Kenseth came in for his final stop with 22 laps left. He left the pits 10th, but moved up to third as the leaders cycled through green flag stops. The #17 team finished third behind teammate Martin and Stewart, who won his first race of the year.
"I wasn't going to catch those guys," said Kenseth, who had his sixth top-5 finish of the season and second in the past three races. "We had about a third-place car out there."
The Roush team always has added incentive to do well at Michigan. It's the home track for the organization and this year they were celebrating the 100th anniversary of Ford.
The #17 rolled off the grid 21st and was into the top-10 within 35 laps. Kenseth surged up to fourth before a caution came out on lap 70. The team had an uncharacteristically slow pit stop and came out seventh. 50 laps later the crew made up for it with a 13.8 second stop that put Kenseth back in fourth.
Kenseth wasn't happy with the set of tires on the next run and dropped back to 10th. The final caution of the day came out with nine laps left. Kenseth moved up five positions after the restart and finished fourth while Kurt Busch steered his Ford into victory lane.
"It was a great team effort today," said Kenseth, who build his points lead to 185 over Dale Earnhardt Jr. "We had a great car overall, but it took some adjusting by the crew all day."
The #17 hasn't had much luck with the road courses on the Winston Cup circuit. Kenseth knew that good finishes at Infineon and Watkins Glen would go a long way in his championship aspirations, so he enlisted the help of his teammate Mark Martin, who has four road course wins to his credit, for some one-on-one instruction last April.
Kenseth had top-10 starting positions in both road course events in 2002 and followed up with a fourth-place qualifying effort at Infineon. He moved the DeWalt Taurus to third on the first lap and stayed in the top-10 throughout the first 35 lap run.
On the way to pit road for the first green flag stop, the left rear tire gave out on the #17 machine and ripped off of the car. Fortunately, Kenseth was close to pit road and managed to stay on the lead lap.
He restarted 24th and worked his way up to third as the leaders cycled through their pit stops. He was 21st with 18 laps to go and worked his way through to 14th for the checkered flag.
"We weren't ever great," Kenseth admitted. "That's a lot better than we've ever done here before."
With the schedule approaching the midway point of the season, Kenseth and the #17 team were rolling along nicely. They had a 174 point lead over Jeff Gordon in the championship standings and led the circuit with 13 top-10 finishes.
But Daytona has a way of turning the standings inside out. With full-field drafts, drivers can find themselves at either end of the pack in a hurry.
"This is one of those events where a lot of factors are taken out of the driver's hands," said Kenseth. "The point lead we have right now is a nice cushion, but we want to be protective of it without holding anything back week in and week out."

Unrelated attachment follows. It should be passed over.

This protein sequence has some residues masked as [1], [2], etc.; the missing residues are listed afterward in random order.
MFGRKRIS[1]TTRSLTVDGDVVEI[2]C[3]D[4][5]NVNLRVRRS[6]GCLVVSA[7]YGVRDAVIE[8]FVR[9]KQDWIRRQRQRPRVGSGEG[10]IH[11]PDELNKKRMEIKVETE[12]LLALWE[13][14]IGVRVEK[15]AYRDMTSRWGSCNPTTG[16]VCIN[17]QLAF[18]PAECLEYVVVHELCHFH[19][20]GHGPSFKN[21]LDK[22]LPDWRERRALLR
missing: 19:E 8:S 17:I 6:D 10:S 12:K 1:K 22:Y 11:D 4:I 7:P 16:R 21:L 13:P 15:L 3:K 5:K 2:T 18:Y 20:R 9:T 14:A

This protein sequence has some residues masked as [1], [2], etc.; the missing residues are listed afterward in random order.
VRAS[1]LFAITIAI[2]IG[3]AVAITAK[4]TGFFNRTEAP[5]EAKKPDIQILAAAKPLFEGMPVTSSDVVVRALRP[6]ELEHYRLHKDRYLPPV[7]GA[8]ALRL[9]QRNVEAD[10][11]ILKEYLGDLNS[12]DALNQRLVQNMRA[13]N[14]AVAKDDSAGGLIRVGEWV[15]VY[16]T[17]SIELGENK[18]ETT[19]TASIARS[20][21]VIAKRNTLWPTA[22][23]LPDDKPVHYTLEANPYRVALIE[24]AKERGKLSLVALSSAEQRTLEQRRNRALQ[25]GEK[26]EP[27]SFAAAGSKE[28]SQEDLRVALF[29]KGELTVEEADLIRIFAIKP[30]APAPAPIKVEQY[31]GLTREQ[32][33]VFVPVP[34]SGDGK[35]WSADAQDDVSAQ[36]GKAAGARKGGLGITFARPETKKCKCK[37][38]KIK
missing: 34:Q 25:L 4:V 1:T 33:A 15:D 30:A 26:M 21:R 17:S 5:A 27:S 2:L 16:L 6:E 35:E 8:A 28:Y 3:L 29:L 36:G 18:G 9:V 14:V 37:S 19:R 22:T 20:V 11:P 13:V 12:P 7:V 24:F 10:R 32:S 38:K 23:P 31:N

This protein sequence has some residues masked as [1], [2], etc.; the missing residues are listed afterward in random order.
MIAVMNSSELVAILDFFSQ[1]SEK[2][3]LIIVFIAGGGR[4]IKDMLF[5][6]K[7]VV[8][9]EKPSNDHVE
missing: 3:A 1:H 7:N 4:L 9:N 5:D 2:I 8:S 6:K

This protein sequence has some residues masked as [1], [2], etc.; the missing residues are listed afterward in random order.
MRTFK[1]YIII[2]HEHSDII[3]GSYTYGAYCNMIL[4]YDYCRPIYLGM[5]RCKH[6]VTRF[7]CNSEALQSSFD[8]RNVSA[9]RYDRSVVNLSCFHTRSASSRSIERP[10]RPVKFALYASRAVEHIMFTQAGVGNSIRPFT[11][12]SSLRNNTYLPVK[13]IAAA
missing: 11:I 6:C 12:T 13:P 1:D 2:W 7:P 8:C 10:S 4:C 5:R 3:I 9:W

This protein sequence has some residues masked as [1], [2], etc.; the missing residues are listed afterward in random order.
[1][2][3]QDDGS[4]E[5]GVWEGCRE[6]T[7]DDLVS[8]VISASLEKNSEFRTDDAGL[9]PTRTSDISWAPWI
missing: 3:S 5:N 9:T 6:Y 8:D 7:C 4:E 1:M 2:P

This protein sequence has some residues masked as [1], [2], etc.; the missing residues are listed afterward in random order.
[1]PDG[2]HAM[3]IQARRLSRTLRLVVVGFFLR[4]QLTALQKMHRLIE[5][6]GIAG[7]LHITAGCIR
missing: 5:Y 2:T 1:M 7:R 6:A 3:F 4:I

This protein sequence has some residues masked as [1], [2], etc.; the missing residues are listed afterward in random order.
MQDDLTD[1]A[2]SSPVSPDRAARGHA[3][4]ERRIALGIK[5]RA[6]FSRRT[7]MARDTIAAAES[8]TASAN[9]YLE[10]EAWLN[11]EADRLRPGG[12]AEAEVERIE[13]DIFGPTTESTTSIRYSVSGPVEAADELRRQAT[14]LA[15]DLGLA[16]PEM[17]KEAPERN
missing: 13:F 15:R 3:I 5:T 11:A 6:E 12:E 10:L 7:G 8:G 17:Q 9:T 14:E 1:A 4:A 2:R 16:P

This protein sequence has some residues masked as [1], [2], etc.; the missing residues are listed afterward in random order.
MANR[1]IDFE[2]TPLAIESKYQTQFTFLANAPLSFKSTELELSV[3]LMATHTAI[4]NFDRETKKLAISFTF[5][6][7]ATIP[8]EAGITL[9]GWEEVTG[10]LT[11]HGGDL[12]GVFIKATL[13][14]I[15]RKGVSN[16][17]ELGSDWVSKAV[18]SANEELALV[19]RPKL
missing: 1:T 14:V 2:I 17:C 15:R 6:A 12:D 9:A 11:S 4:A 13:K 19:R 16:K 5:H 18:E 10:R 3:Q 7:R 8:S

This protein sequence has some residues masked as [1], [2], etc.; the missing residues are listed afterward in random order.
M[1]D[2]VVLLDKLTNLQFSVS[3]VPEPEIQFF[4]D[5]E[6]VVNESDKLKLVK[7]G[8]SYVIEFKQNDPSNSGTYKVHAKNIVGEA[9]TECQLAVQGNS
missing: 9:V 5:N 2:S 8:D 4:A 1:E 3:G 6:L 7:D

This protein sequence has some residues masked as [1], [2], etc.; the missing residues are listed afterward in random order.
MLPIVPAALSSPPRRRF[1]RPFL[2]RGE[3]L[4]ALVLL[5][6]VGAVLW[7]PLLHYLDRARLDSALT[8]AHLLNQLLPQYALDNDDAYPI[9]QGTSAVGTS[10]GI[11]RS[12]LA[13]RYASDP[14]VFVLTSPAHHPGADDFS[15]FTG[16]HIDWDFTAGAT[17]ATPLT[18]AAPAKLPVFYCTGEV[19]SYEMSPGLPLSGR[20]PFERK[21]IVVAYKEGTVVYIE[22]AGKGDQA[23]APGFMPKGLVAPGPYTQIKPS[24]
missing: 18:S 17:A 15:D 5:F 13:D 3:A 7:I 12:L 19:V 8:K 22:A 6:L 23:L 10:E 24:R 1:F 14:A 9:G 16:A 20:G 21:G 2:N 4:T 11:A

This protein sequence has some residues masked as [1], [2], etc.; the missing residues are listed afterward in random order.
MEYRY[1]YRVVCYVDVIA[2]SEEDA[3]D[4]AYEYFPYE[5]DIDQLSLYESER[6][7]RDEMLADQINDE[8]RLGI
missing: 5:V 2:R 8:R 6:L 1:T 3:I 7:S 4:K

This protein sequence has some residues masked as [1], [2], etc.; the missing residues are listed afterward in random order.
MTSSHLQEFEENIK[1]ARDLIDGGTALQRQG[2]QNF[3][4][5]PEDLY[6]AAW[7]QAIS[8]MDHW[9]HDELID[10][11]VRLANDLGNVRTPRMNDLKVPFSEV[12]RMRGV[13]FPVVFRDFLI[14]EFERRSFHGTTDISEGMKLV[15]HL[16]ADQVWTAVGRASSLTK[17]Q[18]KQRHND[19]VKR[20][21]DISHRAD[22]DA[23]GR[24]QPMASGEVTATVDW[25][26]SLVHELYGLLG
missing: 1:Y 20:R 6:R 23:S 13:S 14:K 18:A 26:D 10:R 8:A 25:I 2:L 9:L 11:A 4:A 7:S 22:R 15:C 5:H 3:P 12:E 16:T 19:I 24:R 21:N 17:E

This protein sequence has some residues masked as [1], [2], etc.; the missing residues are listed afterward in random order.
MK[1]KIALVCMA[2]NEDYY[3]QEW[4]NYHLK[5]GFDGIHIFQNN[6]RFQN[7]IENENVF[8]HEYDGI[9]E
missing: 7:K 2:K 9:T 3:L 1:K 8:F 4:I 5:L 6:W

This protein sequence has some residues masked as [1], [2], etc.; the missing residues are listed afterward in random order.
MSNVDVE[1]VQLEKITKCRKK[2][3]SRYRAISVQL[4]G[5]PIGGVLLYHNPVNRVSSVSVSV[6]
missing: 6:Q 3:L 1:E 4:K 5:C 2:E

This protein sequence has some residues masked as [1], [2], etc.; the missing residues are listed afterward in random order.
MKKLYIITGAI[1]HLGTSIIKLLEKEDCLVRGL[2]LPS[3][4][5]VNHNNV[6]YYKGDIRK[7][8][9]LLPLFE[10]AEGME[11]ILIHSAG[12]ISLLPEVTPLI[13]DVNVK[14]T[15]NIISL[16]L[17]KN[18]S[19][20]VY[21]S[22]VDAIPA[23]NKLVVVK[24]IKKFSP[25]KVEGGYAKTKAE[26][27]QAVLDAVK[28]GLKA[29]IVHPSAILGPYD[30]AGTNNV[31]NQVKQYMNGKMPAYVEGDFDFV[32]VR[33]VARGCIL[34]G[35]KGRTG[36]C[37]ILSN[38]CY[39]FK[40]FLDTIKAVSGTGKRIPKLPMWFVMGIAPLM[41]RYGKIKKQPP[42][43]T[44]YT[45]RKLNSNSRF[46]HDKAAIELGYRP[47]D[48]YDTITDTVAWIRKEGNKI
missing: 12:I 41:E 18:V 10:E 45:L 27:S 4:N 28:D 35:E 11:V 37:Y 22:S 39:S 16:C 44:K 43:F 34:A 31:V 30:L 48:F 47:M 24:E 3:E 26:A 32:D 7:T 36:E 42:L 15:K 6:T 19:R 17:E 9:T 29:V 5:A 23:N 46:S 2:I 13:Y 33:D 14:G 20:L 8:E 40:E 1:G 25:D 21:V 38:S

The team started 37th with a provisional for the night race. He hooked up with Busch early and drafted up to 15th within 10 laps. The crew pulled off a quick two-tire stop on lap 38th that vaulted the #17 to fifth place.
Kenseth missed his box pitting under yellow on lap 63 and dropped back to 27th. Five laps later, the right rear tire on Busch's #97 machine went down causing the car to spin and collect several cars. Kenseth evaded the melee and restarted 12th.
Roush rookie Greg Biffle took the lead with 20 laps to go and Kenseth moved up to second before coming in for a splash of fuel with four laps to go. Kenseth finished sixth and Biffle went on to his first Winston Cup victory.
"I can't say enough about Matt Kenseth," Biffle said from victory lane. "There aren't words to explain how he made me win this race tonight. They were going to go by us on the backstretch and Matt pulled down and sacrificed a spot for a win for me."
"I think we passed a real test over the past two weeks and I'm real proud of my guys for the way they've handled themselves," Reiser said as the team unloaded at Chicagoland. They brought the same car that Kenseth guided to a second place finish at Charlotte in May.
Kenseth moved through the field quickly, but wasn't able to get back on the lead lap. He finished 12th.
"We just made poor decisions," said Kenseth, who finished a lap down for just the second time in the first 18 races. "(We) got the wrong tires on the car and just the way the pit stops worked out and everything just got us so far behind we could just never come back from it."
Motorsport.com's Aaron Bell will write a five part series on the 2003
NASCAR Winston Cup Series Champion Matt Kenseth. Please return to read
the next four installments exclusively on http://www.motorsport.com
Part 4: Taking Control (November 26)
Part 5: Clinching the Cup (November 28)